Court Ruling Forces Companies to Evaluate Their Website Designs
BY Angus Loten
Sites without an audio component for the blind could be in violation of the Americans with Disabilities Act.
Some online retailers are rethinking their websites in light of a recent federal court ruling that says they must by more accessible to the blind.
In a class-action lawsuit filed in Berkeley, Calif., by the National Federation of the Blind, a federal district court judge ruled that the Target (NYSE:TGT) online shopping site, which has no audio component, violated the Americans with Disabilities Act and could be sued.
The retail giant had sought to have the case thrown out on the grounds that its site didn't constitute a "place" and, as such, was not covered by disability-access laws.
"To limit the ADA to discrimination in the provision of services occurring on the premises of a public accommodation would contradict the plain language of that statute," U.S. District Judge Marilyn Hall Patel wrote on Sept. 9, allowing the case to proceed.
Despite the ruling, which applies only to businesses with both online and brick-and-mortar outlets, Patel rejected a request for a preliminary injunction that would have required Target to update its site immediately, saying more time was needed to weigh the retailer's claim that its site was already accessible to the average blind person.
Blind Internet users normally access websites using keyboards and screen-reading software, according to the National Federation of the Blind, an advocacy group based in Baltimore.
The group claims Target.com contains "thousands of access barriers," including a lack of alt-tags embedded beneath its images that would allow screen-reading software to give blind users a vocal description of the contents, according to papers filed in court.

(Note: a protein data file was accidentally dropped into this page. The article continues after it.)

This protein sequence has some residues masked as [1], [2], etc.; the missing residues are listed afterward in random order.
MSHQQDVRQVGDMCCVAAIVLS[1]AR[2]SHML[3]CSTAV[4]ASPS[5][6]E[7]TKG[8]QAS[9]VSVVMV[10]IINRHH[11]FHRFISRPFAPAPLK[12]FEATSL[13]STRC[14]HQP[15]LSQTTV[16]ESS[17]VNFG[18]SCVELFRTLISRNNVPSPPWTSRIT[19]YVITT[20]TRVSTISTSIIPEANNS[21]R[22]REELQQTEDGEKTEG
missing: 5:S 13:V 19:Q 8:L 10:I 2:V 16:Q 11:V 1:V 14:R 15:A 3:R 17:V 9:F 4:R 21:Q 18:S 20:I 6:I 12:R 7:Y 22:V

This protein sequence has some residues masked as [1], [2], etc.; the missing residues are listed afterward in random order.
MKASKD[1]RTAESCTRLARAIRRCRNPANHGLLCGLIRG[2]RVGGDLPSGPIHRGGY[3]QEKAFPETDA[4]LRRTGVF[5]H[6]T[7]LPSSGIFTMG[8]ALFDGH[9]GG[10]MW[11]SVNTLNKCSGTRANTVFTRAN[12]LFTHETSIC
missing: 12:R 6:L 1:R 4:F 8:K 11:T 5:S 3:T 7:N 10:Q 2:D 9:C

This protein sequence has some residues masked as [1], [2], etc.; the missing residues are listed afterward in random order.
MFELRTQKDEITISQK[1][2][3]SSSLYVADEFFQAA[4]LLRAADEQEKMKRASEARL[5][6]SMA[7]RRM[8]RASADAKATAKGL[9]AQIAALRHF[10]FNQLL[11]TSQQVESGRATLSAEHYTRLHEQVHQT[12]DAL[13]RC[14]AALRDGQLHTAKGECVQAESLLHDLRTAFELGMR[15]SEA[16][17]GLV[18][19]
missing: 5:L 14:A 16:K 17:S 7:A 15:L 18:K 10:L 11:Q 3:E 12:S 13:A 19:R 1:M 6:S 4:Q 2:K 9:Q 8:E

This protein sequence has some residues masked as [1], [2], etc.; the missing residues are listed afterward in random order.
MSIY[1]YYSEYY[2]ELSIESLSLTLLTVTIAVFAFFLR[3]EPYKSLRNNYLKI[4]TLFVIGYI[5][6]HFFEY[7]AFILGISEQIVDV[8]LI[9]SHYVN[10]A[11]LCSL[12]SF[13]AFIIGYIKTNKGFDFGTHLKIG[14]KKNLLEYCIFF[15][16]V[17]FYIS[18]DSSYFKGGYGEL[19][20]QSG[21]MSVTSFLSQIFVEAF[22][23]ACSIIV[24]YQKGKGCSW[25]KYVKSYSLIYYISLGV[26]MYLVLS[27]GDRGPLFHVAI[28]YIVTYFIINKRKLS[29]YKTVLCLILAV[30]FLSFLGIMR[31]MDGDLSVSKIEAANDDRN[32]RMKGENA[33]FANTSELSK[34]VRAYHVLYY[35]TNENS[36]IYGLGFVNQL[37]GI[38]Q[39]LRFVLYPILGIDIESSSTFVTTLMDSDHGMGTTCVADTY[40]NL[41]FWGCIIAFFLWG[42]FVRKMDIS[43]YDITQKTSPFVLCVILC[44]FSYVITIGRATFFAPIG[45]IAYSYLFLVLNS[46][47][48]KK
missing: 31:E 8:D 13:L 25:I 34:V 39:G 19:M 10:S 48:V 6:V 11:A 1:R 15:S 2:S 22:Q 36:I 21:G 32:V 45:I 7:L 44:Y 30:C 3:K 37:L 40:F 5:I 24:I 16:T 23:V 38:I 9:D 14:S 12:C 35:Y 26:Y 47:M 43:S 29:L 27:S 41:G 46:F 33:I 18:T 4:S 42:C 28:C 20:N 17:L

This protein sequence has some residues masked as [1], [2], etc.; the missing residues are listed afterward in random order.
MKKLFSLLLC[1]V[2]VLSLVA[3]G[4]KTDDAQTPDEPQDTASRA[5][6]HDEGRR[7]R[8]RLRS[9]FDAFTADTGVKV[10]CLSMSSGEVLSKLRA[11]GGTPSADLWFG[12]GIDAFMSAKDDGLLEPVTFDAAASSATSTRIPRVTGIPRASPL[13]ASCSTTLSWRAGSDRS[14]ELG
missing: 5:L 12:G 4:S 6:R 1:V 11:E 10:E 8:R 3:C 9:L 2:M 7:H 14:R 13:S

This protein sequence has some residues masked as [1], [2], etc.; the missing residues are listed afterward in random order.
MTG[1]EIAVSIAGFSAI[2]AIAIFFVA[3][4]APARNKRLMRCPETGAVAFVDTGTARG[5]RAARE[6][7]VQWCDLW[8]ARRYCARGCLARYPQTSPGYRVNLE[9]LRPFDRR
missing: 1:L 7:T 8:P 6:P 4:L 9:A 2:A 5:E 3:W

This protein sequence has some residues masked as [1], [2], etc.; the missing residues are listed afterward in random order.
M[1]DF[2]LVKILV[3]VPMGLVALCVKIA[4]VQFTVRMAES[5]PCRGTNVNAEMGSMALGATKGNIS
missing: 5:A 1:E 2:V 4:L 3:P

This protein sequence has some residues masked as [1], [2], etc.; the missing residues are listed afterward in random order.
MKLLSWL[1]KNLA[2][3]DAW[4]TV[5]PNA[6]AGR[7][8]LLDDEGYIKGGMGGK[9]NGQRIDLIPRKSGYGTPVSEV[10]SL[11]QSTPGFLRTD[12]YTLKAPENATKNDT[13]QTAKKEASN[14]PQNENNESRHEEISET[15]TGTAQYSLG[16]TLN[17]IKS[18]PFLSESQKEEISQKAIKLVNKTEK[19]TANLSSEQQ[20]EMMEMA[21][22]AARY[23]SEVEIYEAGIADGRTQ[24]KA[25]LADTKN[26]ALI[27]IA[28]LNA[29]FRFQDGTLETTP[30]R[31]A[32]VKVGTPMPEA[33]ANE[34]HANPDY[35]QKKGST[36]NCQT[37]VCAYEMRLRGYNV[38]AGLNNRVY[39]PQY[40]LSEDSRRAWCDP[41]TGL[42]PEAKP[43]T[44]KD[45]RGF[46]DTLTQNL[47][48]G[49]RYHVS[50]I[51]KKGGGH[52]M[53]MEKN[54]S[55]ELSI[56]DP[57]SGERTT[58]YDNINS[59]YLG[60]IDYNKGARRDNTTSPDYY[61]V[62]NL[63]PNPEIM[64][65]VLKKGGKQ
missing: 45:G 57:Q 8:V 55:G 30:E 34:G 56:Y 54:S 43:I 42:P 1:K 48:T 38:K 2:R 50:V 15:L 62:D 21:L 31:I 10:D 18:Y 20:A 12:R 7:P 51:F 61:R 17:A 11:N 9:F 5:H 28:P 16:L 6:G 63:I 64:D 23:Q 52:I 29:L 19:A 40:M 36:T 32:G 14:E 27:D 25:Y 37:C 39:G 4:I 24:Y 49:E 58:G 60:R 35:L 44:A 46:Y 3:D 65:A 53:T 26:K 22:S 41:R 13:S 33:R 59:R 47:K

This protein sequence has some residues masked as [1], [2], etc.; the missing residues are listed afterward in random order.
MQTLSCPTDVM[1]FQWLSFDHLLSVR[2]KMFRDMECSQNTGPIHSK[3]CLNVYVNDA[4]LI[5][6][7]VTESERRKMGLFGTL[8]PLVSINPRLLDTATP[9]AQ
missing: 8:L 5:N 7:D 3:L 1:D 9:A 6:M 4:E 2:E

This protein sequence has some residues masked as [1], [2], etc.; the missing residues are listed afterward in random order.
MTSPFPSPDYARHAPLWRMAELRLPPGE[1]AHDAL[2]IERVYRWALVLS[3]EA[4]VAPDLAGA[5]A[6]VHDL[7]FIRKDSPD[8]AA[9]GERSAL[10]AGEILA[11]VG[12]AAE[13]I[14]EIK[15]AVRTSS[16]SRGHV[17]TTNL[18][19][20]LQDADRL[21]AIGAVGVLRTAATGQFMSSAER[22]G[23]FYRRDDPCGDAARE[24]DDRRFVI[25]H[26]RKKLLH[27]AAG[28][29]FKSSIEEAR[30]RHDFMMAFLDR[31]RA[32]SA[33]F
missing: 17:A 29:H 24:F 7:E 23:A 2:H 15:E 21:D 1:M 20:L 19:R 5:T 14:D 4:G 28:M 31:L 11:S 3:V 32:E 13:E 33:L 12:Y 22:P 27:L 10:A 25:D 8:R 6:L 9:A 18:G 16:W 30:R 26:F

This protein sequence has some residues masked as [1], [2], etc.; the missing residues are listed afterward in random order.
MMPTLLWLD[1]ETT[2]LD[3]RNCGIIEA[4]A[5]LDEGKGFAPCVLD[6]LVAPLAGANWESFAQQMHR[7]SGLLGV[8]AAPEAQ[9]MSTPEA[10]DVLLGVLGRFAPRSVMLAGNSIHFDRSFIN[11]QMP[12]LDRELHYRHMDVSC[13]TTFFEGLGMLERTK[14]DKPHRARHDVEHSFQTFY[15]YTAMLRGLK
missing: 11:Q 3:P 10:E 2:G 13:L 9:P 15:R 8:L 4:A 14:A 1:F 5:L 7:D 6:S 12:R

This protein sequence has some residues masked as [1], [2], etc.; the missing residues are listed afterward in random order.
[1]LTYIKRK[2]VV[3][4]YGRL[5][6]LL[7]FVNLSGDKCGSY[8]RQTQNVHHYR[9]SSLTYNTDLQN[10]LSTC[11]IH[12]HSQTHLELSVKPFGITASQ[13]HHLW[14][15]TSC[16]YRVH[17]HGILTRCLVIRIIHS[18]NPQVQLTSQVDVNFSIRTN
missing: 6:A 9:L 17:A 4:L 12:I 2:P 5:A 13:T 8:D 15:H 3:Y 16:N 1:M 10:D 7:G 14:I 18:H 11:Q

"For blind people, the Internet is a great place to shop, because websites are usually far more accessible than stores," said John Pare, the group's spokesman.
Pare noted that most online retail sites are accessible to the blind, and those that aren't are generally quick to fix any obstacles. "Usually, they're unaware that there's a problem, and once we let them know they're happy to make changes," Pare said.
Kathy Wahlbin, the director of user-experience services at Mindshare Interactive Campaigns, a Washington-based e-commerce consultancy firm, said that when it comes to accessibility, most online retailers face a "hurdle of understanding."
"What they need to know is how a blind person uses a website, how it sounds to them, and how that's different from other users," Wahlbin said.
Wahlbin said online retailers can start by conducting an accessibility audit of their site. "It's not costly, and once you understand the basic issues it's easy to implement," she said.
Judy Colbert, a Web usability consultant, said online retailers should welcome any chance to make their site as accessible as possible to everyone.
"It takes only a few minutes to put in alt-tags and if it's done while you’re building a site, there are no additional costs," Colbert said.
The tags are also more easily picked up by search engines, Colbert added. "So as far as accessibility goes, it's an implied obligation for online retailers," she said. "But one that's good for business."
The lawsuit against Target is expected to be heard in the coming months.